MCLAMORE v. SOUTH CAROLINA
409 U.S. 934 (1972)

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U.S. Supreme Court

MCLAMORE v. SOUTH CAROLINA , 409 U.S. 934 (1972)

409 U.S. 934

James McLAMORE
v.
SOUTH CAROLINA et al.
No. 71-6489.

Supreme Court of the United States

October 16, 1972

On petition for writ of certiorari to the Supreme Court of South carolina.

The petition for a writ of certiorari is denied.

Mr. Justice DOUGLAS, dissenting.

I vote to hear this case because of the importance of the question raised.

A prisoner sentenced in the State of South Carolina, in any case in which confinement is the punishment, can be sent: (1) to a county to work on its chain gang (if the county maintains one) (2) or in the alternative to the Department of Corrections and then to the local jail

Page 409 U.S. 934 , 935

or state penitentiary. [Footnote 1] Under the statute, an elected official, the County Supervisor, makes the choice. There are no statutory criteria for him by which he is to make his choice.

Petitioner was sentenced under 17-554 and assigned to the chain gang of Richland County, South Carolina. Under the Post Conviction Relief Statute of South Carolina he sought review of two questions: (1) whether the chain gang was cruel and unusual punishment prohibited by the Eighth and Fourteenth Amendments? (2) whether the sending of certain prisoners to the penitentiary where some rehabilitative services are available and others to the chain gang where none exists is a denial of equal protection of the law under the Fourteenth Amendment.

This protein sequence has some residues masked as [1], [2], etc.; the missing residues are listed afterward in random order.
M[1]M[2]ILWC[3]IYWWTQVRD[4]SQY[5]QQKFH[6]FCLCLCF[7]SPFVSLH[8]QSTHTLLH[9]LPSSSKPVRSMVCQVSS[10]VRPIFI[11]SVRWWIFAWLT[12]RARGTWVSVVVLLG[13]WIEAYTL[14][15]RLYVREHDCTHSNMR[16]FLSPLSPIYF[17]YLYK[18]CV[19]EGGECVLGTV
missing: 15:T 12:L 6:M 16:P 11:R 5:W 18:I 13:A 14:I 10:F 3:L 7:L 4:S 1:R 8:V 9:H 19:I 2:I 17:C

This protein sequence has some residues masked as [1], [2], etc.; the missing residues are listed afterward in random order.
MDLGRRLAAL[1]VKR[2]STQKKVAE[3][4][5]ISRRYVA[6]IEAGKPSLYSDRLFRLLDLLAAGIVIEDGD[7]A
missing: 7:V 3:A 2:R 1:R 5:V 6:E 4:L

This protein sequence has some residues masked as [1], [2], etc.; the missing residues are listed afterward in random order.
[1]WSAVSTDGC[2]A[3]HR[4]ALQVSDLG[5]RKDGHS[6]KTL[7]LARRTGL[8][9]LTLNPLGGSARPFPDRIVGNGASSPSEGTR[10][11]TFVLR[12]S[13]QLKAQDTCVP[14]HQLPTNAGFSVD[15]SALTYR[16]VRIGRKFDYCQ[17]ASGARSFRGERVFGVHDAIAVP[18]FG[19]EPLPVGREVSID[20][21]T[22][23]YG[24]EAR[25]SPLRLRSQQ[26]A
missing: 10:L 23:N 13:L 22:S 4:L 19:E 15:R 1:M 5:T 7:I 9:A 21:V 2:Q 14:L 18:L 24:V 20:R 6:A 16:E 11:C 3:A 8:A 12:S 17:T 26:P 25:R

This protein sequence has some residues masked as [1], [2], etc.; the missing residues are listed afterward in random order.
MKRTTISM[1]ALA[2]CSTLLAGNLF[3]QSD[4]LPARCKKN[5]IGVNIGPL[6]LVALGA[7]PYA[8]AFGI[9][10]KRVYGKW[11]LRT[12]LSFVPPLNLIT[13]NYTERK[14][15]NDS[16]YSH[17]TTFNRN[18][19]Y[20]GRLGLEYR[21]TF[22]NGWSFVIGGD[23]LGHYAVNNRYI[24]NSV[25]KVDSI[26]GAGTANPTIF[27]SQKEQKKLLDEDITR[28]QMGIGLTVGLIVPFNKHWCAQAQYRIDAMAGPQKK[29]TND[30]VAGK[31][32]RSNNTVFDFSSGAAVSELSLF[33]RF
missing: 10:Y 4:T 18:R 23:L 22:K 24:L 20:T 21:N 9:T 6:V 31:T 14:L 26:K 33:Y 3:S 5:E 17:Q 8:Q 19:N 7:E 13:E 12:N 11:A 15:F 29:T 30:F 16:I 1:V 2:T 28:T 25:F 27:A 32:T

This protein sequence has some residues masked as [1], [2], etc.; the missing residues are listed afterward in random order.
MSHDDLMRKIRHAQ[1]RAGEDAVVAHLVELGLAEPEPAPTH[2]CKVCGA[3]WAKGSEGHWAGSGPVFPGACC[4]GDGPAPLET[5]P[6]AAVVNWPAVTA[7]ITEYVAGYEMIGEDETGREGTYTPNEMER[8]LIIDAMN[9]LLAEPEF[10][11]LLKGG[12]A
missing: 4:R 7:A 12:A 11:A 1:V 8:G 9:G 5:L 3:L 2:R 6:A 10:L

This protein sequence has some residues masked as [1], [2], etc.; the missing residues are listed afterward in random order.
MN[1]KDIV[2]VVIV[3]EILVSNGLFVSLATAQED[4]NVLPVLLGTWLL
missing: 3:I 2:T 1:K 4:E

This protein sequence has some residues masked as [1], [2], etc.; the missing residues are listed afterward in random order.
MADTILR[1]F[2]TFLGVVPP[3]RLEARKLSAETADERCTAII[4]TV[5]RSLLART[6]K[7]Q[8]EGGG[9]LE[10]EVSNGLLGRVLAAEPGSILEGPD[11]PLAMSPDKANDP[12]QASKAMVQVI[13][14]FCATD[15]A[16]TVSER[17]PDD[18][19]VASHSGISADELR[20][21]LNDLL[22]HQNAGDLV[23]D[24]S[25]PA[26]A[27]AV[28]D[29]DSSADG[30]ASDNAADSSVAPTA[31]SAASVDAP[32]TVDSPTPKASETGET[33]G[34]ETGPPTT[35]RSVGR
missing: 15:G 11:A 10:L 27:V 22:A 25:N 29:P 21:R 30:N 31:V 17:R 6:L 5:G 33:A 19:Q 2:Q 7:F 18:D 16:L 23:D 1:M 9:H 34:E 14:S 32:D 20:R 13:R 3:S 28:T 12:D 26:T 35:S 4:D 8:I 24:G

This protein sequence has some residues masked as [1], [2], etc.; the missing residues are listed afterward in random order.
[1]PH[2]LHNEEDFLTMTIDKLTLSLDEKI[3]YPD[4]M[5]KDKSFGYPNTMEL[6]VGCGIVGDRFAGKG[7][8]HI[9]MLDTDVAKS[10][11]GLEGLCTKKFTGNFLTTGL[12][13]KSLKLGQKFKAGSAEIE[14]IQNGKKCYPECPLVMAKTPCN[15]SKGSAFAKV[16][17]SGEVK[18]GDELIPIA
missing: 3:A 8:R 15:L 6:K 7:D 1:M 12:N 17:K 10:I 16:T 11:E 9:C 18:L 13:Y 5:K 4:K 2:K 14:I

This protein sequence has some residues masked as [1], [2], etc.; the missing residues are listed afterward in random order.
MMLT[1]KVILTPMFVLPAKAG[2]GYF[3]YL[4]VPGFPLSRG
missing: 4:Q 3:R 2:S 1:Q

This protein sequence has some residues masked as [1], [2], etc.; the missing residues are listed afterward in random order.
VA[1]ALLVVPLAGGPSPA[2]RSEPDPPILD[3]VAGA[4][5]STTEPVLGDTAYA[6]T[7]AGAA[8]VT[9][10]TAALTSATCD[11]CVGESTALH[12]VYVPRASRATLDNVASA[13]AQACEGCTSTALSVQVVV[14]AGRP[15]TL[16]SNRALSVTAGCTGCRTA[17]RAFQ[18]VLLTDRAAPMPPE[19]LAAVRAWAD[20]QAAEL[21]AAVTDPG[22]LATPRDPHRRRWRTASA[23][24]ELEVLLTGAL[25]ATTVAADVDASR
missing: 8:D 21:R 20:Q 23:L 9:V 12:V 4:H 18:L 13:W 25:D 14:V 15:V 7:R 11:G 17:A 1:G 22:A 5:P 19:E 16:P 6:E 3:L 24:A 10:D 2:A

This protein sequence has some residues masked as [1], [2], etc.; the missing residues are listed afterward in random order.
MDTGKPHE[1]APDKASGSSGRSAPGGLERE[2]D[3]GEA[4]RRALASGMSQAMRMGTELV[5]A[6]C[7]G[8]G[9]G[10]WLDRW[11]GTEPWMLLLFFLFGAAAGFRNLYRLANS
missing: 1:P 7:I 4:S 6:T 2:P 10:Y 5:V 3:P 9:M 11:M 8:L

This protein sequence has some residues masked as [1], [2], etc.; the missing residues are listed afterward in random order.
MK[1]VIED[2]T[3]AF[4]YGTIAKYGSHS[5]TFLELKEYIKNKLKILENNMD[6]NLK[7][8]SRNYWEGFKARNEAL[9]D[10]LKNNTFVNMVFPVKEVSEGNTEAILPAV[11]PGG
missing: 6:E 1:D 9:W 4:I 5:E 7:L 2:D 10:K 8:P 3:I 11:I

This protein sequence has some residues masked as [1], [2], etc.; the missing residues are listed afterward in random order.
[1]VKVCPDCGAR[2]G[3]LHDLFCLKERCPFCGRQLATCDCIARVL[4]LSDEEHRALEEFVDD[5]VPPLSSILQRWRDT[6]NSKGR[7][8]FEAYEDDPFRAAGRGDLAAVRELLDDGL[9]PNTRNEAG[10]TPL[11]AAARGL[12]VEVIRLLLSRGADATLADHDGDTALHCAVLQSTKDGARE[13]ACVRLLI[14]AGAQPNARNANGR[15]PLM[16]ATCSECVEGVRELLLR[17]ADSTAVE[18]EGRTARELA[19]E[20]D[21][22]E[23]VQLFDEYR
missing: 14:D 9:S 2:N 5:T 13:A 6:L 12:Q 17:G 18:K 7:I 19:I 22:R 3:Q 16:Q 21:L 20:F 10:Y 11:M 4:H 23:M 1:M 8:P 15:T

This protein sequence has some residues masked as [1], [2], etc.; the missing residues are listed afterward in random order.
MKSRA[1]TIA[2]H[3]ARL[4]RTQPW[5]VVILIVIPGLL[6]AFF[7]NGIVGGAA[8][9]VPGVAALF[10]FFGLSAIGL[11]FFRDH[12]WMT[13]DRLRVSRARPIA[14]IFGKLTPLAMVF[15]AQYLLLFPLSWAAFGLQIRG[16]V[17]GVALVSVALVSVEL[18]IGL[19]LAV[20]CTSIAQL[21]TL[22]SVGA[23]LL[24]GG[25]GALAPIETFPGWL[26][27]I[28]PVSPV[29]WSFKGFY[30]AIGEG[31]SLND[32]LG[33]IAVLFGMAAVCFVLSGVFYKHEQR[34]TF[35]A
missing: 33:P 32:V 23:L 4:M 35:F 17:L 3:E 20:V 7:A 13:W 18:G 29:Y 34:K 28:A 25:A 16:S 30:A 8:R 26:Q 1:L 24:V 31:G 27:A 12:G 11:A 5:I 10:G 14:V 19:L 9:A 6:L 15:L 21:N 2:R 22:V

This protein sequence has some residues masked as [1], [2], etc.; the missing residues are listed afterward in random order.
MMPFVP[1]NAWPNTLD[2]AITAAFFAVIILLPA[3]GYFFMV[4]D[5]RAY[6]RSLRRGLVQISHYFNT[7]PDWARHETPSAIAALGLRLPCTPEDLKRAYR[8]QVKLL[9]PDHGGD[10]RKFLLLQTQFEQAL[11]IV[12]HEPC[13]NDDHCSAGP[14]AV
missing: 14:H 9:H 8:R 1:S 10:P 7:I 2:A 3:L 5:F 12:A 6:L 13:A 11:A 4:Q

On April 28, 1971, the relief in both areas was denied and the decision was affirmed by the Supreme Court of South Carolina, 257 S.C. 413, 186 S.E.2d 250 (1972). The case is here on certiorari.

The delineation of just what conditions constitute cruel and unusual punishment is not well defined. But we know from Weems v. United States, 217 U.S. 349 (1910), that the concept is not rigid but progressive; that it acquires meaning as the public becomes enlightened. [409 U.S. 934 , 936]


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